So, congratulations – you’ve made it to interview stage. Your application form and C.V. have already done a sterling job. However, it’s a buyer’s market. Don’t be the bruised apple hidden in the bargain bin, be the huge, ripe, eye-catching tomato in the front row.
Finding work is particularly tough in the current climate. More and more candidates are battling for the same job. Here are a few tips which could help improve your chances.
Put yourself in the shoes of your potential employer. Who would you want to take on?
1.Someone punctual, reliable and looking the part.
It goes without saying that you shouldn’t be late but arrive with time to sit, relax and compose yourself. Turn up looking harassed and edgy and you’ll be marked down before you even start.
Covered in a recent blog (‘Dress to Impress’), I cannot emphasise enough how big an opportunity this is to mark yourself out from the crowd. You should look scrupulously clean and well groomed. Your choice of clothes should look neat, tidy and well put together. Everything about your appearance will speak volumes during your interview. Imagine you have a great skill base and excellent references but you are one of TWO final candidates to be chosen from. If the other candidate is evenly matched with you then things like your appearance could be the clincher. You don’t have to be a supermodel, just someone who can make ‘smart/chic’ look effortless. (ANYONE can with a little effort)
2.Someone who looks like they mean it.
Body Language is such a powerful tool. Some hiring managers claim they can spot a possible candidate for a job within 30 seconds or less, and while a lot of that has to do with the way you look, it’s also in your body language. Your interviewer/s will be processing things from your posture to your level of eye contact without them even realising it at the time.
Sit up straight and slightly forward. It says you’re taking this seriously and you are seriously interested in the job. Be aware of moving your feet up and down repeatedly in a nervous manner – it’s a sign of boredom, even if you don’t mean it to be.
Smile. It’s an ice-breaker. It’s a way of showing warmth and friendliness. However serious the role, everyone wants to see the human-being they are going to employ.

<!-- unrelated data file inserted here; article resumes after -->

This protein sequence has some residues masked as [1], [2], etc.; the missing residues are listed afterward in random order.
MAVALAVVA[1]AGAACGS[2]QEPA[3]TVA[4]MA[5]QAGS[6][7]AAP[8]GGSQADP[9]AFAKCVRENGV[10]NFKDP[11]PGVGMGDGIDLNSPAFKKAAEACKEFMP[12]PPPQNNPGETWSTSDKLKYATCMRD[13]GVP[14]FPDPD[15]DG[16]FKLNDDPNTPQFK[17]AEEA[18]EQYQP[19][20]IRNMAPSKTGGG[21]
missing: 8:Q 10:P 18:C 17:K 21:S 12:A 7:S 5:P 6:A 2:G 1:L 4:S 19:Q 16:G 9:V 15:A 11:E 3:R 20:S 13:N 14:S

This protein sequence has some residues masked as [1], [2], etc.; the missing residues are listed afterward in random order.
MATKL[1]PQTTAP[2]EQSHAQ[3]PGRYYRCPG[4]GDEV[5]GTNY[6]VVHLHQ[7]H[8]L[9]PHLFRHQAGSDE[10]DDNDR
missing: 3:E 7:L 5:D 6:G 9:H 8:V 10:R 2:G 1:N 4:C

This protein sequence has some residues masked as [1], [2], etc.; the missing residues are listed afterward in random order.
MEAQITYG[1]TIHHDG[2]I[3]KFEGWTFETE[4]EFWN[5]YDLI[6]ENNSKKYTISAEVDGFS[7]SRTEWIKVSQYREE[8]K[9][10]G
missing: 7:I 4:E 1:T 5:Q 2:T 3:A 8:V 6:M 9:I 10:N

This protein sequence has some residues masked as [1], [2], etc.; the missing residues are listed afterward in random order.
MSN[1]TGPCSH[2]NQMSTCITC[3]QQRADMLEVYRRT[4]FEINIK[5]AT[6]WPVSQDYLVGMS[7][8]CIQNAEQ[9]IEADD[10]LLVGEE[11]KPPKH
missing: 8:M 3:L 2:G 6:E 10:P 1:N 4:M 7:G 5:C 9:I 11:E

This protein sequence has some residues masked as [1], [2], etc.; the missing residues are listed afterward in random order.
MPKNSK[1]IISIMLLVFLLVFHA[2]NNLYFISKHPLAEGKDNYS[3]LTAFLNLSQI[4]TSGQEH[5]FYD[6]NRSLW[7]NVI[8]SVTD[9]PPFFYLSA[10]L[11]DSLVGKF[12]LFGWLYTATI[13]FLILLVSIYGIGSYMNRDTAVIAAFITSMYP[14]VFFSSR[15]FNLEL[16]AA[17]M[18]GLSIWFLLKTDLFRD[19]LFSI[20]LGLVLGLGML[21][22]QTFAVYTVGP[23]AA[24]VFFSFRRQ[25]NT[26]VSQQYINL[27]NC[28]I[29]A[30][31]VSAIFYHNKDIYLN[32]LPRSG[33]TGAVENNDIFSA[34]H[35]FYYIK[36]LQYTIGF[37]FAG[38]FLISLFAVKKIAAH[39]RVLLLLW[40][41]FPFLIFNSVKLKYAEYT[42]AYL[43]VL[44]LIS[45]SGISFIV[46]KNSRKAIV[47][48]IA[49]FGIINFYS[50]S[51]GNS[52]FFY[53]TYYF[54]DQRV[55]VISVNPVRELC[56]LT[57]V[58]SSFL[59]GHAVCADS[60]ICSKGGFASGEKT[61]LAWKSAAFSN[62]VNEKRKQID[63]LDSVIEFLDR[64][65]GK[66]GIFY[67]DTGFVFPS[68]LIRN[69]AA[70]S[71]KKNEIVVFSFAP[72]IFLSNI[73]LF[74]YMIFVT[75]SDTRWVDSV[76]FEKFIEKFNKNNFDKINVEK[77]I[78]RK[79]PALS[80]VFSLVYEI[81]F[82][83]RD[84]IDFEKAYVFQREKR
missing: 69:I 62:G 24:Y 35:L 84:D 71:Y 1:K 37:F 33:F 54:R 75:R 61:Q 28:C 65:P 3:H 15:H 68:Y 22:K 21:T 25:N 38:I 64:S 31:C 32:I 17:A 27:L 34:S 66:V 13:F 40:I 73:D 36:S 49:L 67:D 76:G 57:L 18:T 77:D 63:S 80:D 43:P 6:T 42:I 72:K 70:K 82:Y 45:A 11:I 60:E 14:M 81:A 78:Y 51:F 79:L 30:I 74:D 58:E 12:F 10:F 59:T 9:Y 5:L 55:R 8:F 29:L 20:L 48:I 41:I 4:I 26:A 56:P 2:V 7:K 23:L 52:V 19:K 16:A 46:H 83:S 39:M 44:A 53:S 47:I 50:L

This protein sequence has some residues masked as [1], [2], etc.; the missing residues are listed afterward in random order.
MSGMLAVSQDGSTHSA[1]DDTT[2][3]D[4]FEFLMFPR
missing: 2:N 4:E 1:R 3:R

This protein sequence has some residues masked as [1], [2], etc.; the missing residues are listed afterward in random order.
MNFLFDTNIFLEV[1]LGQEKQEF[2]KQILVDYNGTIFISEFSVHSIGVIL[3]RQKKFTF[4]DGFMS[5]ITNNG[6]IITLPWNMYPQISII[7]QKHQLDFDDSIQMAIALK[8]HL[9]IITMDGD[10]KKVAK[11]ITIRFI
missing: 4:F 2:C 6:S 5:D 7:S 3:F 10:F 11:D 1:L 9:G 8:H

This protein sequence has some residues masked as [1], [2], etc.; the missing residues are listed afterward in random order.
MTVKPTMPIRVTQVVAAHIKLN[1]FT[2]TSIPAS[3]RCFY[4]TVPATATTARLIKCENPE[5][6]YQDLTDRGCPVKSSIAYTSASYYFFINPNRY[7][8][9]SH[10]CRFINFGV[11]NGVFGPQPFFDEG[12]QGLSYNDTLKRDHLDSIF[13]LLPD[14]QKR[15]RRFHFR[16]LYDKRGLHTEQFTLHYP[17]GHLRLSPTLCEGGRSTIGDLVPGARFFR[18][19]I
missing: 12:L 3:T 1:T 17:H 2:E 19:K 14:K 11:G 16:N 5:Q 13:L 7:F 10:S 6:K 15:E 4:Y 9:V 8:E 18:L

Be yourself – no point pretending to be someone you aren’t. However what you SHOULD do is have a sure idea of your skills and strengths and practise articulating them.
If you have more than one person interviewing you at once, make sure you briefly address all the people with your gaze and return your attention to the person who has asked you a question.
Your physical gestures should be open and expressive. You want to try to involve the interviewer in what you are saying – remember it is a conversation, not a monologue. Keep palms up and open to suggest honesty, and avoid pointing or banging fists on the table to emphasise a point.
3.Someone who sounds like they mean it.
The content of the responses is extremely important but the tone and pace of voice is just as important. Your tone of voice sets the atmosphere during an interview. It projects your inner confidence, your authority and the ability to cope.
If you are nervous, often the pitch of your voice can rise. Take deep breaths when you are not speaking, in through your nose and out through the mouth. This will help calm your nerves and keep your voice grounded.
Be aware of your voice – is it matching your message? If you are excited, allow this emotion through your voice, otherwise people will not believe your words.
Remember to speak up, don’t mumble and if you stumble over your words, slow down. Use pauses as they are much more powerful than filling the silences with erms!!
4.Someone who knows what they’re talking about.
Do your research. CEO’s often tell me that interviewee’s do not know enough about the company they are applying to..Find out as much as you can about the company such as relevant facts and figures. You can then use that information to explain how you can be an asset in your potential role. Not only will it impress, you will feel much more confident about answering questions. At the end of the interview you are likely to get asked the question “do you have any questions for me?” – always have at least one and this is where researching the organisation prior to the interview comes in handy.
5.Someone who copes well under pressure.
Interviews are stressful. However, with a little practice and the right mind-set you can appear cool and relaxed. Remember, it’s only a job. The people interviewing you are only human too, with their own sets of challenges and real life issues. Use the nerves to your advantage – it can give you that spark and if they are under control it can give your voice more energy giving you more presence.
If you don’t get the job, then you are taking the experience of that particular interview onto the next one. What worked, what didn’t? Nothing is wasted.